Typically, the activity detected in this case would be activity beyond the refresh activity that is periodically performed whenever the graphics controller is operational. In general, the speed of the clock being output follows the level of activity. When there is low activity the reduced speed clock is output, and when there is high activity the normal, high speed clock is output. In this way, the speed of the clock supplied to the memory interface (and possibly other memory related components such as a memory bus and the local memory) can be reduced to conserve power when the access load on the local memory is lessened. Consequently, the graphics controller utilizing memory interface power management processing 500 consumes substantially less power than conventionally achieved.

FIG. 6 is the flow diagram of system override processing 600 according to one embodiment of the invention. The system override processing 600 operates to receive 602 a system command. As an example, the system command can be the system command (SYS_CMD) illustrated in FIG. 2. The system command is provided by other components within a computer system besides the graphics controller, typically a processing unit or another controller by way of a software request (e.g., driver call by an operating system). The system command could be received within a clock controller as either a control register bit or a specialized command received in a command queue within the clock controller. The system command can request to override the power management being performed by the clock controller within the graphics controller, or could control the clock generation in accordance with its desires. After the system command is received 602, it is determined 604 whether the system command requests a system override. When it is determined 604 that the system command does request a system override, then the status information provided to the clock controller is ignored 606 and the high speed clock is output. Here, the high speed clock would be output and supplied to the local memory interface (and perhaps other memory related components) despite the presence of inactivity within the graphics controller. In other words, with the system override, the high speed clock is output regardless of any detected inactivity because the computer system chooses (by software request) not to conserve power but to operate at maximum speed. Following block 606, the system override processing 600 is complete and ends.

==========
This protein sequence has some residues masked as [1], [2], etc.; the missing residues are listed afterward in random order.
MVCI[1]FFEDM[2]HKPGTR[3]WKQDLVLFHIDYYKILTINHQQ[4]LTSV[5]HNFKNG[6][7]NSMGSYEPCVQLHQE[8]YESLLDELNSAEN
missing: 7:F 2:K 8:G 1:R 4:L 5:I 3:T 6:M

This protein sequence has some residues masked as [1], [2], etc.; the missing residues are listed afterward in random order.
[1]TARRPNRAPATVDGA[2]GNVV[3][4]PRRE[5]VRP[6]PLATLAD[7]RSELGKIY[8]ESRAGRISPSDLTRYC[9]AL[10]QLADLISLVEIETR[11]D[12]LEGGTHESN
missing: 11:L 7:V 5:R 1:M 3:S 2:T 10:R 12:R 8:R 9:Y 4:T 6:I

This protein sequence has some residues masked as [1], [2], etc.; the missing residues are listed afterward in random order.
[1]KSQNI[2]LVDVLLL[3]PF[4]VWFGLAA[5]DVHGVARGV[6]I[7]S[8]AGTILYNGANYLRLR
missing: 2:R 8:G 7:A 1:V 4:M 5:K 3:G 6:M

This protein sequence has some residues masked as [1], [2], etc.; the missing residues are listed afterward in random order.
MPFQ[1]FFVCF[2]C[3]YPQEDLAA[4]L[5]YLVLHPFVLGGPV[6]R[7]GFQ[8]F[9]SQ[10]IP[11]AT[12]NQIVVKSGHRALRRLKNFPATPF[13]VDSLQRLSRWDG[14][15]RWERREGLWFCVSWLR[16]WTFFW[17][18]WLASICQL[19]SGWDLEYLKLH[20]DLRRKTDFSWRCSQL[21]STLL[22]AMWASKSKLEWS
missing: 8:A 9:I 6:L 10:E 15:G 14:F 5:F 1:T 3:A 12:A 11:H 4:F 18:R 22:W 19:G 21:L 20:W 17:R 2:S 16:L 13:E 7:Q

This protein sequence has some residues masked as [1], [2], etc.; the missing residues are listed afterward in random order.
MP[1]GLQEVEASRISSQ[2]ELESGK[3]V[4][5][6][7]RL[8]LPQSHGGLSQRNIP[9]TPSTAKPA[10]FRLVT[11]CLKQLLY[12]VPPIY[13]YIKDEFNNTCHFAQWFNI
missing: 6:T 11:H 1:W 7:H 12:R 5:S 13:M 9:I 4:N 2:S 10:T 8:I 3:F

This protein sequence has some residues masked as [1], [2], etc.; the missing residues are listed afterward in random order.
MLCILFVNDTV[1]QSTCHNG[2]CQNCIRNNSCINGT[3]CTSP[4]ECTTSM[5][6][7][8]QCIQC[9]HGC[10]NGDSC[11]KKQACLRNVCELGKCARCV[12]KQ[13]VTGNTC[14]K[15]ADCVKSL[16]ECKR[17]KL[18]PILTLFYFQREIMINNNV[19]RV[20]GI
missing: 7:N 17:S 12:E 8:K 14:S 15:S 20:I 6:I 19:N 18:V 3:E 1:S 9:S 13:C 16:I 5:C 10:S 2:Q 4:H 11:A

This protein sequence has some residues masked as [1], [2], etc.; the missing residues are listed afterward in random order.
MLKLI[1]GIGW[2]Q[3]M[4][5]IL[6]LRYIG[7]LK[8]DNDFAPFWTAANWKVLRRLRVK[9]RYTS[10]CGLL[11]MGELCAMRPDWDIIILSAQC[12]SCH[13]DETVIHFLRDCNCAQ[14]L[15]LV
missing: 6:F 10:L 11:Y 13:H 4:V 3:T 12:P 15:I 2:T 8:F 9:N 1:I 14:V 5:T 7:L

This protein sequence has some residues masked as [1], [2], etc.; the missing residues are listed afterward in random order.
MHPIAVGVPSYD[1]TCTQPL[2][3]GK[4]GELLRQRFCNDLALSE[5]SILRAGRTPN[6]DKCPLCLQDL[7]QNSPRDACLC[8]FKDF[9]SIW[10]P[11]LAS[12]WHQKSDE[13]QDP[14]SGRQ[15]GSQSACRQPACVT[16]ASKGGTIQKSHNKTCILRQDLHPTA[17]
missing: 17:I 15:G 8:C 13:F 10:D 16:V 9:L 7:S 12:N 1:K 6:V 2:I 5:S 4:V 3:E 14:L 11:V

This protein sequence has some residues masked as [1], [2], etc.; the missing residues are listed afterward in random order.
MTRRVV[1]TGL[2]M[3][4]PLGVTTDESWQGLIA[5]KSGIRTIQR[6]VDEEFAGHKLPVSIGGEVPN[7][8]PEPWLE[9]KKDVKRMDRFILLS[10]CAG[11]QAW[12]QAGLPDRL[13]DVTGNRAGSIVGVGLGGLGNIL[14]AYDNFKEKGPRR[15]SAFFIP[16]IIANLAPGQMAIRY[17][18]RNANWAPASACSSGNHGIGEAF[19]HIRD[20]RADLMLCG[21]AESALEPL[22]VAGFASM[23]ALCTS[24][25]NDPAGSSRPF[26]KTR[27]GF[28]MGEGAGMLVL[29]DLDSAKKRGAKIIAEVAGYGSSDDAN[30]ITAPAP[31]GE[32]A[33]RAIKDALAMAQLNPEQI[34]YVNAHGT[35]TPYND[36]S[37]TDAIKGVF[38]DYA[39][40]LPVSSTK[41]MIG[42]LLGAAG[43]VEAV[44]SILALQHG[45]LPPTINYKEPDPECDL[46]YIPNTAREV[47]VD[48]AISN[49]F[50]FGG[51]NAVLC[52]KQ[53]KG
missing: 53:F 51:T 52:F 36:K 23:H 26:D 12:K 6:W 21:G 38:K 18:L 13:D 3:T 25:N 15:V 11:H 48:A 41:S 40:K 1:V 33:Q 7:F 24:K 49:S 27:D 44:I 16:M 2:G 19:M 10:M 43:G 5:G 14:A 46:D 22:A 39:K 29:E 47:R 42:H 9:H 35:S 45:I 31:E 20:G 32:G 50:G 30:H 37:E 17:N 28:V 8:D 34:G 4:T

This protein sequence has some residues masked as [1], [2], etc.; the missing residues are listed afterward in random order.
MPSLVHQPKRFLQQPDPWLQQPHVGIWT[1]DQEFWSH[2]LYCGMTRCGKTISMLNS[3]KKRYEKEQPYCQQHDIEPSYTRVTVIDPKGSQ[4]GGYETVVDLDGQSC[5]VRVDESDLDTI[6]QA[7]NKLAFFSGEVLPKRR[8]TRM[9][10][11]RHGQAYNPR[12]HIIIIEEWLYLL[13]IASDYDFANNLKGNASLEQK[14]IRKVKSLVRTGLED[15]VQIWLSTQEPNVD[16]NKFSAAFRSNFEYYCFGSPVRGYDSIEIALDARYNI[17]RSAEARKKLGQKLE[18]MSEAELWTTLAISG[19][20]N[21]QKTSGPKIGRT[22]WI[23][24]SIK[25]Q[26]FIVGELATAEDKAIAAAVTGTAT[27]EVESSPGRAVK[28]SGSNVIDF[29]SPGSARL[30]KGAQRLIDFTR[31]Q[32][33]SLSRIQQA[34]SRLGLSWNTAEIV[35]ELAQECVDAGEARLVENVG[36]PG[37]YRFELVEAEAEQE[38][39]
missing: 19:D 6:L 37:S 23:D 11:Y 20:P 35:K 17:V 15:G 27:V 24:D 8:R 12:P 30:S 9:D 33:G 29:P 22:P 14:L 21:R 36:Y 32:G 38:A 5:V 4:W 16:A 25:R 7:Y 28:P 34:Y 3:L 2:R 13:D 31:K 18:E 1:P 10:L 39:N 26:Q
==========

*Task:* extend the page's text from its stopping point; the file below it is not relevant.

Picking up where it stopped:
On the other hand, when it is determined 604 that the system command does not request a system override, then the power management processing such as discussed above can be performed (see FIGS. 4 and 5) because the external system command does not override the power management in this case. Hence, software can override (or disable/enable) the power management provided by the invention.

In one implementation of a graphics controller of a computer system according to the invention, the graphics controller has two (2) PLL-generated clocks running and available for use to provide timing for local memory for the graphics controller. Whenever the computer system initiates an external PCI bus read or write to the local memory for the graphics controller, or when any process internal to the graphics controller requires access to the local memory (e.g., graphics engine), the graphics controller uses its maximum memory bandwidth clock. Here, the local memory is accessed as fast as possible, thus maximizing the memory bandwidth. While, at other times, the graphics controller uses its minimum memory bandwidth clock which is just fast enough to support display refresh of a display device from data stored in the local memory.

Although the invention has been primarily described above with respect to a graphics controller chip, the invention is suited for use with any type of controller chip or other chip that includes a local memory interface. As examples, the controller chip or chip can pertain to an I/O controller, an interrupt controller, a bus controller, a microprocessor, an embedded controller, etc.